In January 2014, the story of yet another gang rape generated headlines in India and soon echoed through the international media. A 20-year-old woman from the isolated West Bengal village of Subalpur had allegedly been raped by 13 men. Particularly shocking was the accusation that the rape had been planned and carried out by a village council to punish the young woman for having a relationship with an outsider. The story broke just over a year after the fatal gang rape of a 23-year-old student on a Delhi bus, which sparked national outrage and became the first in a series of widely reported rapes that increased public awareness of sexual assault and women’s rights in India.
While the Subalpur story was in the news, Sonia Faleiro travelled to West Bengal. Faleiro is the author of Beautiful Thing, an acclaimed investigation into Bombay’s sex industry. She became the first journalist to interview the 20-year-old woman, whom she calls Baby. (Under Indian law, rape victims cannot be named.)
But once Faleiro embarked on her reporting, conflicting accounts of the truth emerged. Villagers claimed that local politicians had paid Baby to fabricate her story to discredit the tribe and pave the way for a land grab. In a community where, activists say, tribes have frequently been exploited for their land rights, this was not a far-fetched scenario.
Those two versions of the truth became the subject of 13 Men, an e-book that Faleiro recently published with Deca, the journalistic storytelling collective she co-founded.
The book recounts the details of each narrative and offers no conclusions about which to believe. Everyone agrees that Baby, who had recently returned to Subalpur from Delhi, drew attention from villagers for her relative wealth, her modern clothes, and her relationship with a married Muslim man from another village. When Baby’s lover visited one night, the villagers dragged the couple to a palm tree, where they were tied up through the cold January night.
Then the story splits in two. The villagers say the couple remained tied up and the village went to sleep. Baby says 13 men from the village stayed up, untied her, and dragged her to the kitchen of a hut, where they took turns raping her for hours until she passed out.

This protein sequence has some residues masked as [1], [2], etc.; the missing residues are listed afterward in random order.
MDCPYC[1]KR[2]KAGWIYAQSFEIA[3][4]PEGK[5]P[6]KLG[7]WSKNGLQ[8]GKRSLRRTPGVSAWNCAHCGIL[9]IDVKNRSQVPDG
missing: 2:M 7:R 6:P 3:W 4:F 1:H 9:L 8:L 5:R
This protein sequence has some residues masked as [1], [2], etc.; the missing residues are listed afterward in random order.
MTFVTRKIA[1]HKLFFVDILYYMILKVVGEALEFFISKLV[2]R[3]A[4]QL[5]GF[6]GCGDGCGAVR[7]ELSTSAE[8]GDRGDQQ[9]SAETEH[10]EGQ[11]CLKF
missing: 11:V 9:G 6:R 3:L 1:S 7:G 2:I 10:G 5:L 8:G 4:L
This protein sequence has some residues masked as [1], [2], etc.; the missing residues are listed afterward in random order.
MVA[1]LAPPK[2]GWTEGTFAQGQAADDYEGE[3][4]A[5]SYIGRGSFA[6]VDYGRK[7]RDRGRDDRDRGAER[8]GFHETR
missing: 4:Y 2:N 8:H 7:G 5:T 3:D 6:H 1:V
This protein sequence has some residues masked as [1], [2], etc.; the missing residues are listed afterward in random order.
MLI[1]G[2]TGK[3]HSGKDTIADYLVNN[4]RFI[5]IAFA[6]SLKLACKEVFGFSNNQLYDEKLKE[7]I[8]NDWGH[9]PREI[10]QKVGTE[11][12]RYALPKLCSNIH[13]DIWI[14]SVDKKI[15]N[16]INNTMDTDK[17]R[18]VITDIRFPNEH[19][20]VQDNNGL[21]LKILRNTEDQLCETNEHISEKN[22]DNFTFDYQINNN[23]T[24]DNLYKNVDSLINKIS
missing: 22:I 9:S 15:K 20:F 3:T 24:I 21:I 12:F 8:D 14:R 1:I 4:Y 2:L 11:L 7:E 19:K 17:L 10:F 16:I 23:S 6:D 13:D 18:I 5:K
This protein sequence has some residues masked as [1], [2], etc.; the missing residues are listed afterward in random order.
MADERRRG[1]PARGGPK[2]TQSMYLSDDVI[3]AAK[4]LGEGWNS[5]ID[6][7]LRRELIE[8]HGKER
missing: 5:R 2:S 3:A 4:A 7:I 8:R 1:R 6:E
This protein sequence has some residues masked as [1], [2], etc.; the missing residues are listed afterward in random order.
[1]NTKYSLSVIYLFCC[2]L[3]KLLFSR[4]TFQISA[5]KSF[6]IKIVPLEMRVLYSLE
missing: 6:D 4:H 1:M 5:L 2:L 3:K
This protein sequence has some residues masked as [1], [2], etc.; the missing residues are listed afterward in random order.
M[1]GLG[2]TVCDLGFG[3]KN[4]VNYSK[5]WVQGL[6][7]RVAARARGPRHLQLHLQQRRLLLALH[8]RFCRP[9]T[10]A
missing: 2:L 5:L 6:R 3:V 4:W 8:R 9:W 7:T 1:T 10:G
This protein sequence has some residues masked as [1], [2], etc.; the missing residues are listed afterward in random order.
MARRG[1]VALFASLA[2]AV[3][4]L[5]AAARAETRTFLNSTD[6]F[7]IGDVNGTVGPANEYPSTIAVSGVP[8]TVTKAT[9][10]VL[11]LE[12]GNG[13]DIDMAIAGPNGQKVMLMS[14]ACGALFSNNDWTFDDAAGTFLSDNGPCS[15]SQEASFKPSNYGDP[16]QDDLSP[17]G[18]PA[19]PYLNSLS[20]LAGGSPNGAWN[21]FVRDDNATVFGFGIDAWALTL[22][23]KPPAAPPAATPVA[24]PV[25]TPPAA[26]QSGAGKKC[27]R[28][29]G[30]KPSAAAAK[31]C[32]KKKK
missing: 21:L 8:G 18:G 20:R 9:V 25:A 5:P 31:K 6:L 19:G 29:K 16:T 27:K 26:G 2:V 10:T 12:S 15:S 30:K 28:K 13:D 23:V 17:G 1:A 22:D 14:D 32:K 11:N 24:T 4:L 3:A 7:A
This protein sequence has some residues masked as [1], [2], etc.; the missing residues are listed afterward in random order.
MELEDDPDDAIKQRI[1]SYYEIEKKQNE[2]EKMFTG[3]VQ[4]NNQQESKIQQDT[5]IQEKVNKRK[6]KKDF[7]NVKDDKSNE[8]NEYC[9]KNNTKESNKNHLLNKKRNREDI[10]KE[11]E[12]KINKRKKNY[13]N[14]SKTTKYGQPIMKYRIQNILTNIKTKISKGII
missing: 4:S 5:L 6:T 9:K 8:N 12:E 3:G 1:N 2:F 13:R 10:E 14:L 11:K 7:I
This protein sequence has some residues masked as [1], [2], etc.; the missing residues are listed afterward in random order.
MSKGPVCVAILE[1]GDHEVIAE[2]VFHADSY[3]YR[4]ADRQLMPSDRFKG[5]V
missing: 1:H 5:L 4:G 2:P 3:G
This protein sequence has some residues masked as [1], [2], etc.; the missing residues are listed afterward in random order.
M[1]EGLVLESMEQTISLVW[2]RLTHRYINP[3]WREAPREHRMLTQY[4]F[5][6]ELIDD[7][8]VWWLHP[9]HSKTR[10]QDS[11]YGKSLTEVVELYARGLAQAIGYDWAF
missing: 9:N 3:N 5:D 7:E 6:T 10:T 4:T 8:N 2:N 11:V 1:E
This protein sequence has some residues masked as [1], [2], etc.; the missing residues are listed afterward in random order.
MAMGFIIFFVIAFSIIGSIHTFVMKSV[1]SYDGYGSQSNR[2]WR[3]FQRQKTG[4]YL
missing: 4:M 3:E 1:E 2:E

The stories reconnect the next morning, when a village council fined the couple for violating cultural boundaries.
After an unusually speedy trial of eight months, the 13 accused men were found guilty and sentenced to 20 years imprisonment. No forensic evidence was presented at trial—Faleiro says the samples are still in the hands of the Kolkata Forensic Science Laboratory, one of only a few in India.
CJR talked to Faleiro about 13 Men, and how she navigated conflicting narratives on a highly sensitive issue. The interview has been lightly edited for clarity and length.
As you traveled to West Bengal to start reporting, what kind of story were you expecting to write?
A story about hopelessness, about generational poverty and deprivation and the mounting frustration over a lack of essential resources, and over the realization that even one’s basic, simple dreams could not be realized. I believed that frustration had come into conflict with the reappearance of this young woman, who I knew had been influenced by modern, urban life and values. I thought I would find that clash between hopelessness and hope, between a sense that life was a dead end and Baby’s realization that no, life was full of potential.
When did you start to realize that the facts did not fit neatly into that narrative?
Before arriving in West Bengal, I felt like I knew the truth based on what I had read in newspapers, and based on what seemed to make perfect sense to me. These things happen. This is who we are, these are the things we do to women. The unfortunate truth is, there’s nothing about this rape that is surprising to someone who is familiar with life in India.
Once I started reporting, I found it very hard to find cracks in anyone’s story. I met people on both sides of the issue who had very plausible reasons for why they were the ones who were telling the truth.
With the discrediting of Rolling Stone’s story about an alleged rape at the University of Virginia, we’ve heard a lot about the dangers of being seduced by a narrative. How did you navigate these conflicting narratives?